Cubs

Cubs closing out the regular season with a spring training approach

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USA TODAY

Cubs closing out the regular season with a spring training approach

Hector Rondon chopped Amir Garrett's offering about 15 feet in front of home plate and booked it down the line.

He was initially called out, but was so insistent he beat the play, he stayed on first base and went through the usual Cubs routine after a basehit — waving to the dugout with a bright smile on his face, cracking up his teammates.

Welcome to spring training in September.

Rondon's first career MLB hit was confirmed by a replay, altering the original call on the field by first base umpire Mike Winters.

Rondon's baserunning excursion lasted just one pitch as Rene Rivera — hitting leadoff — into an inning-ending double play. Rondon was then lifted from the game in favor of Brian Duensing for the eighth inning. Cubs manager Joe Maddon didn't want to use any other position players in the game if he didn't have to, so he gave Rondon and fellow reliever Felix Pena an opportunity to hit for themselves Friday.

It was a fun, ridiculous moment in a game that featured a Cubs starting lineup consisting of three catchers (Kyle Schwarber, Alex Avila, Willson Contreras) to start, plus the insertion of Rivera (again, in the leadoff spot) and Taylor Davis (at third base). The starting lineup also featured three second basemen (Ben Zobrist, Tommy La Stella, Ian Happ) playing all over the place.

Happ started at third base for the first time in his professional career (he only had one inning at the hot corner prior to Friday) and moved to center field before giving the Cubs their 91st victory of the season with a three-run homer in the eighth.

Kris Bryant, Anthony Rizzo, Javy Baez, Addison Russell and Jason Heyward never made it into Friday's game. Those five regulars will likely be in Saturday's lineup however, after taking back-to-back days off Thursday and Friday.

Maddon talked to Bryant and Co. about playing Friday, but the players opted for a second consecutive day off, while Zobrist and Contreras wanted to get back into action after taking Thursday off.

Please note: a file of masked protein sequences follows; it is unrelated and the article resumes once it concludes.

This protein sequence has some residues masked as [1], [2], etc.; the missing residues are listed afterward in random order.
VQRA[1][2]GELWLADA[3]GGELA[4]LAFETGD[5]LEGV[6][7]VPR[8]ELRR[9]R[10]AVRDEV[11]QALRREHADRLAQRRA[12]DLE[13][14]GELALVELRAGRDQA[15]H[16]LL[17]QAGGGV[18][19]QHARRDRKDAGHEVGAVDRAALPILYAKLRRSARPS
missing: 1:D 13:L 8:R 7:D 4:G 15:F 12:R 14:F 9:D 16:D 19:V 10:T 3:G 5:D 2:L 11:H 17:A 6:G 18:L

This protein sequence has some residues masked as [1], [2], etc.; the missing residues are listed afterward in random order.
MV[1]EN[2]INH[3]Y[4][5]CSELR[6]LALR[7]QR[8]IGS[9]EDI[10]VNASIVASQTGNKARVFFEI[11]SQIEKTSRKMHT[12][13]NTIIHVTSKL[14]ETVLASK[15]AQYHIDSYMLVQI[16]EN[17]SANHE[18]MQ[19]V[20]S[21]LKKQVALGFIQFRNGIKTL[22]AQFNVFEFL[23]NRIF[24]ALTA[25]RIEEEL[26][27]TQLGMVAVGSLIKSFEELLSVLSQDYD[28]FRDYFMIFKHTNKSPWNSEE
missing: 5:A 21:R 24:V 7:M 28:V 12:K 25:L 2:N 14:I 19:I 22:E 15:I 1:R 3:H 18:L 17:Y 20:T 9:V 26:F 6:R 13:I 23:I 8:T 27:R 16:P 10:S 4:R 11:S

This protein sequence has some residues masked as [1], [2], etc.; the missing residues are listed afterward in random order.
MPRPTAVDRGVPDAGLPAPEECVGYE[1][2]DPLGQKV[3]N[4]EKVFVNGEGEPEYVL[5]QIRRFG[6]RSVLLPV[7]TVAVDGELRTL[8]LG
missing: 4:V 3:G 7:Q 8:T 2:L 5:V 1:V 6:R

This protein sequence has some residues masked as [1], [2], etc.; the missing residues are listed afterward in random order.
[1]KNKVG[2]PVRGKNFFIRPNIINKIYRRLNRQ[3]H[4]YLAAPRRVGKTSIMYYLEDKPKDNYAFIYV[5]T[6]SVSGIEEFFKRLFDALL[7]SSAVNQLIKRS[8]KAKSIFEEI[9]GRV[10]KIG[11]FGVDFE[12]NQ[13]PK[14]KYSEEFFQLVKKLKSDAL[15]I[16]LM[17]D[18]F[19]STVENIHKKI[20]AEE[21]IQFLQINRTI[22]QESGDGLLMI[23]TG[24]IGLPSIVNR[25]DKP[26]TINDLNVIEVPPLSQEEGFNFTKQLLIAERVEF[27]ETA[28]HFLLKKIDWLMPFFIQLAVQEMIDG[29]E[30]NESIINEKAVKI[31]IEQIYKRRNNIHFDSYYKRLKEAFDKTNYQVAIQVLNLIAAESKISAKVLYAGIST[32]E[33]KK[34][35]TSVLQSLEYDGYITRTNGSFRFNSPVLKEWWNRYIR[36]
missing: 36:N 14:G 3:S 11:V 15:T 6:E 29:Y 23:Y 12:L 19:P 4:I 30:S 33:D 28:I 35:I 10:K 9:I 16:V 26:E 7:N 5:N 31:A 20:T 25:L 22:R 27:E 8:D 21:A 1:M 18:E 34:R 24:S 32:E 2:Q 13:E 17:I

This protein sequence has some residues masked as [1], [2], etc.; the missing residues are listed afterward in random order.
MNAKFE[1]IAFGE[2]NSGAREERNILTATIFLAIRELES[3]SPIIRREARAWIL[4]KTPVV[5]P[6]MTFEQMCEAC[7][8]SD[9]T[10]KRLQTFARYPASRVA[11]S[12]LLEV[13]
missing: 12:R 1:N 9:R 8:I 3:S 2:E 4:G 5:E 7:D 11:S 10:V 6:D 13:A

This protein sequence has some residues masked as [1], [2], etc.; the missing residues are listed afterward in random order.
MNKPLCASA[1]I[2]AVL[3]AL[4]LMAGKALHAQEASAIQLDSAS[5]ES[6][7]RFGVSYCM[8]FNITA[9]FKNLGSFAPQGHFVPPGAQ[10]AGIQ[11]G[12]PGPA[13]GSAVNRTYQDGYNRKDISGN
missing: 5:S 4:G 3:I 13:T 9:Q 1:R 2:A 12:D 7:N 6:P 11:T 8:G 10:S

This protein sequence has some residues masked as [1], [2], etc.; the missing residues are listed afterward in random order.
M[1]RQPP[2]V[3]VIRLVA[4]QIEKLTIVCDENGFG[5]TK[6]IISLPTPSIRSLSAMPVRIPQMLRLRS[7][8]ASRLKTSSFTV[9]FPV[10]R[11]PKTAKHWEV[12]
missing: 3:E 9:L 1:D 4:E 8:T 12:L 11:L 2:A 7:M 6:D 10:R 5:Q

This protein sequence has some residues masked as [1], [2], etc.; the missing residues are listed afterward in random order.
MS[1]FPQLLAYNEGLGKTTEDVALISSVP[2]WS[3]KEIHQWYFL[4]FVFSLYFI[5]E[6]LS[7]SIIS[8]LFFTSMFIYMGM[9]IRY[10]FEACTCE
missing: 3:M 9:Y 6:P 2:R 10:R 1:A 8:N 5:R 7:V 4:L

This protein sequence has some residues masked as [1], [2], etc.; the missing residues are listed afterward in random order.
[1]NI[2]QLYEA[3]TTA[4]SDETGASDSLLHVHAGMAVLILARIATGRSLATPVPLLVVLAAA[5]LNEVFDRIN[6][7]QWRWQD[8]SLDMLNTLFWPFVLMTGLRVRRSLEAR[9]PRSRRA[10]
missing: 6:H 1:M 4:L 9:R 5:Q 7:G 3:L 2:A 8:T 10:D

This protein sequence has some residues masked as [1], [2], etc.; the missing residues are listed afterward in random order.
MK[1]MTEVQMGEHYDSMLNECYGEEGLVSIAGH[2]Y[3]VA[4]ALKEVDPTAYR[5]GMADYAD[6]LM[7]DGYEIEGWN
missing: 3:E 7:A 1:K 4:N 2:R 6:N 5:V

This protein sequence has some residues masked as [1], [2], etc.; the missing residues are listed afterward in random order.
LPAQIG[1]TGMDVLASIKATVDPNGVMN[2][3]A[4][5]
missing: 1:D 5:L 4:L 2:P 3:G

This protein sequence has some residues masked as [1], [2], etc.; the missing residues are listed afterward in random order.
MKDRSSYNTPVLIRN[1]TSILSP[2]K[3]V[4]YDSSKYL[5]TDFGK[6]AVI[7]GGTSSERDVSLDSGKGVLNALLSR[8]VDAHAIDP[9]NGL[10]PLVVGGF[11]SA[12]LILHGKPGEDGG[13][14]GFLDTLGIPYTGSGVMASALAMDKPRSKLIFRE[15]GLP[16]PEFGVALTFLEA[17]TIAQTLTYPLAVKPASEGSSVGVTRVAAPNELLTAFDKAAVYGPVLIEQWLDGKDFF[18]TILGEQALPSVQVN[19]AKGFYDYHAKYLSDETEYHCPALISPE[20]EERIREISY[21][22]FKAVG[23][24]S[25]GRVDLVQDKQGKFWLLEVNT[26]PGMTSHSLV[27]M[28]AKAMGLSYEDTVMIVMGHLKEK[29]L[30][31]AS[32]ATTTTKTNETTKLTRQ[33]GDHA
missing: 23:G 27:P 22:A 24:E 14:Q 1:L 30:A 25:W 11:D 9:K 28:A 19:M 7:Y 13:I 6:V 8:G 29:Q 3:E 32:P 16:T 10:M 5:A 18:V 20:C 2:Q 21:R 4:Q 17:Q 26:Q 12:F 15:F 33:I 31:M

The Cubs have nothing to play for, as seeding in the NL is already guaranteed and they locked up the division Wednesday night in St. Louis.

"Treat it more like spring training," Maddon said of the regulars playing Saturday, "maybe three at-bats. It doesn't have to be a full game. My plan is to talk to them during the course of the game — how ya feelin'? Do you need another at-bat? You good? Just like you do in spring training. No different than that."

Maddon also continued to treat his pitching staff with the caution and predetermined planning of Cactus League play.

Jose Quintana was perfect through the first 11 hitters of the game, but fell into trouble in the fifth and wound up exiting after only 4.2 innings and 81 pitches. Pena bridged the gap to Rondon in the seventh, who dialed his fastball up to the upper 90s and threw his fourth staright scoreless apperance since returning from a minor elbow injury.

Prior to Friday's game, Maddon telegraphed his managing style for the weekend, saying he hoped to get the main relievers out for an inning or two, but not wanting any guy to approach even 30 pitches.

Jon Lester also doesn't figure to work deep into Saturday's game while Jake Arrieta won't make Sunday's start, resting his ailing hamstring and turning the 2017 regular season finale into a bullpen day for the Cubs.

It's all in an effort to promote rest and limit wear and tear in a series of games that means nothing beyond ensuring the Cubs players are locked in and ready for their NLDS date with the Washington Nationals.

Cubs will be open for business as Theo Epstein weighs trading hitters for pitching

Cubs will be open for business as Theo Epstein weighs trading hitters for pitching

Theo Epstein answered questions from the Chicago media for more than an hour on Friday afternoon at Wrigley Field, but the most interesting part might have been what the Cubs president didn’t say, something along the lines of: These are our guys.

Or at least Epstein didn’t give the same full-throated endorsement of The Core that he delivered after engineering the Jose Quintana trade with the White Sox this summer, getting an All-Star pitcher without giving up anyone from the big-league roster.